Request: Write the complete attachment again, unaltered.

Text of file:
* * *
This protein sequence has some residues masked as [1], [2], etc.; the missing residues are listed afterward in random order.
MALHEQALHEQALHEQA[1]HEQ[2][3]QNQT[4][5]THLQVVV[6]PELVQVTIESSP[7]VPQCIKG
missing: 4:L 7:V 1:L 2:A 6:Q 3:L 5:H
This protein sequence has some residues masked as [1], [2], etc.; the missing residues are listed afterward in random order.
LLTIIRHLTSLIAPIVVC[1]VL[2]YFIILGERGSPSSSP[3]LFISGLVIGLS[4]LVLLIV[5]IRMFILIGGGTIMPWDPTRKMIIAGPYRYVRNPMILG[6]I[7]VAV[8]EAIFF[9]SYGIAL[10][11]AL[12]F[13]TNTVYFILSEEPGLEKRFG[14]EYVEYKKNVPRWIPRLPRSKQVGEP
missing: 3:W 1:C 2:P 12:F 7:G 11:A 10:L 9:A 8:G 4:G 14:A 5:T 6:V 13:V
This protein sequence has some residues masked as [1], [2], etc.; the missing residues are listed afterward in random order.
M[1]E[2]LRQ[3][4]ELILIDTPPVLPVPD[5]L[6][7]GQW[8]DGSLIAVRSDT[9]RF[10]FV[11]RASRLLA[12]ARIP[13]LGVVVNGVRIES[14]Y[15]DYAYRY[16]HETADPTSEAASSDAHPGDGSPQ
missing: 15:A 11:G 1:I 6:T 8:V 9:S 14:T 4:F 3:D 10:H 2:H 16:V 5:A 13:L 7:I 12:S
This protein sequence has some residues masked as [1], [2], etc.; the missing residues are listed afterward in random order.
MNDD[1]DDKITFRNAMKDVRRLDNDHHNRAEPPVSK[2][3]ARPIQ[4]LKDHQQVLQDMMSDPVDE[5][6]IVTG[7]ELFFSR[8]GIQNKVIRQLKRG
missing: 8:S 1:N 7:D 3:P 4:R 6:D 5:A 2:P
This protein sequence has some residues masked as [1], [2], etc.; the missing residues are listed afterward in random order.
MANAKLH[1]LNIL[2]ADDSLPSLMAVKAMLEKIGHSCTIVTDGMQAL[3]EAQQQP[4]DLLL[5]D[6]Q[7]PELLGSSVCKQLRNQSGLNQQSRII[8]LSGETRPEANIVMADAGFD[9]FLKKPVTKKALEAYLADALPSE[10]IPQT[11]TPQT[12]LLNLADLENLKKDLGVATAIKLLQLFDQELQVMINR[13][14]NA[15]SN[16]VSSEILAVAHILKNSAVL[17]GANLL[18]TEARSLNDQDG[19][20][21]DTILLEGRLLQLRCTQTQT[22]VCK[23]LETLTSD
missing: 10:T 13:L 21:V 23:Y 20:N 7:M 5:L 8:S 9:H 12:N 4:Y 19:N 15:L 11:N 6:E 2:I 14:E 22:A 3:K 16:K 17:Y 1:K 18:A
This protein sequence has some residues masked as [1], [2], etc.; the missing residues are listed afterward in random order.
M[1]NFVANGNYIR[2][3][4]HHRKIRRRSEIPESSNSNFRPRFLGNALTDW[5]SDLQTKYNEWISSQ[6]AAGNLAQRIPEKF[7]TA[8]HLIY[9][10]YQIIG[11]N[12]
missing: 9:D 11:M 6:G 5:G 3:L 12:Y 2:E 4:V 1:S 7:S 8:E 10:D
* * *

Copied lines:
This protein sequence has some residues masked as [1], [2], etc.; the missing residues are listed afterward in random order.
MALHEQALHEQALHEQA[1]HEQ[2][3]QNQT[4][5]THLQVVV[6]PELVQVTIESSP[7]VPQCIKG
missing: 4:L 7:V 1:L 2:A 6:Q 3:L 5:H
This protein sequence has some residues masked as [1], [2], etc.; the missing residues are listed afterward in random order.
LLTIIRHLTSLIAPIVVC[1]VL[2]YFIILGERGSPSSSP[3]LFISGLVIGLS[4]LVLLIV[5]IRMFILIGGGTIMPWDPTRKMIIAGPYRYVRNPMILG[6]I[7]VAV[8]EAIFF[9]SYGIAL[10][11]AL[12]F[13]TNTVYFILSEEPGLEKRFG[14]EYVEYKKNVPRWIPRLPRSKQVGEP
missing: 3:W 1:C 2:P 12:F 7:G 11:A 10:L 9:A 8:G 4:G 14:A 5:T 6:V 13:V
This protein sequence has some residues masked as [1], [2], etc.; the missing residues are listed afterward in random order.
M[1]E[2]LRQ[3][4]ELILIDTPPVLPVPD[5]L[6][7]GQW[8]DGSLIAVRSDT[9]RF[10]FV[11]RASRLLA[12]ARIP[13]LGVVVNGVRIES[14]Y[15]DYAYRY[16]HETADPTSEAASSDAHPGDGSPQ
missing: 15:A 11:G 1:I 6:T 8:V 9:S 14:T 4:F 3:D 10:H 2:H 16:V 5:A 13:L 7:I 12:S
This protein sequence has some residues masked as [1], [2], etc.; the missing residues are listed afterward in random order.
MNDD[1]DDKITFRNAMKDVRRLDNDHHNRAEPPVSK[2][3]ARPIQ[4]LKDHQQVLQDMMSDPVDE[5][6]IVTG[7]ELFFSR[8]GIQNKVIRQLKRG
missing: 8:S 1:N 7:D 3:P 4:R 6:D 5:A 2:P
This protein sequence has some residues masked as [1], [2], etc.; the missing residues are listed afterward in random order.
MANAKLH[1]LNIL[2]ADDSLPSLMAVKAMLEKIGHSCTIVTDGMQAL[3]EAQQQP[4]DLLL[5]D[6]Q[7]PELLGSSVCKQLRNQSGLNQQSRII[8]LSGETRPEANIVMADAGFD[9]FLKKPVTKKALEAYLADALPSE[10]IPQT[11]TPQT[12]LLNLADLENLKKDLGVATAIKLLQLFDQELQVMINR[13][14]NA[15]SN[16]VSSEILAVAHILKNSAVL[17]GANLL[18]TEARSLNDQDG[19][20][21]DTILLEGRLLQLRCTQTQT[22]VCK[23]LETLTSD
missing: 10:T 13:L 21:V 23:Y 20:N 7:M 5:L 8:S 9:H 12:N 4:Y 19:N 15:L 11:N 6:E 2:I 14:E 22:A 3:K 16:K 17:Y 1:K 18:A
This protein sequence has some residues masked as [1], [2], etc.; the missing residues are listed afterward in random order.
M[1]NFVANGNYIR[2][3][4]HHRKIRRRSEIPESSNSNFRPRFLGNALTDW[5]SDLQTKYNEWISSQ[6]AAGNLAQRIPEKF[7]TA[8]HLIY[9][10]YQIIG[11]N[12]
missing: 9:D 11:M 6:G 5:G 3:L 12:Y 2:E 4:V 1:S 7:S 8:E 10:D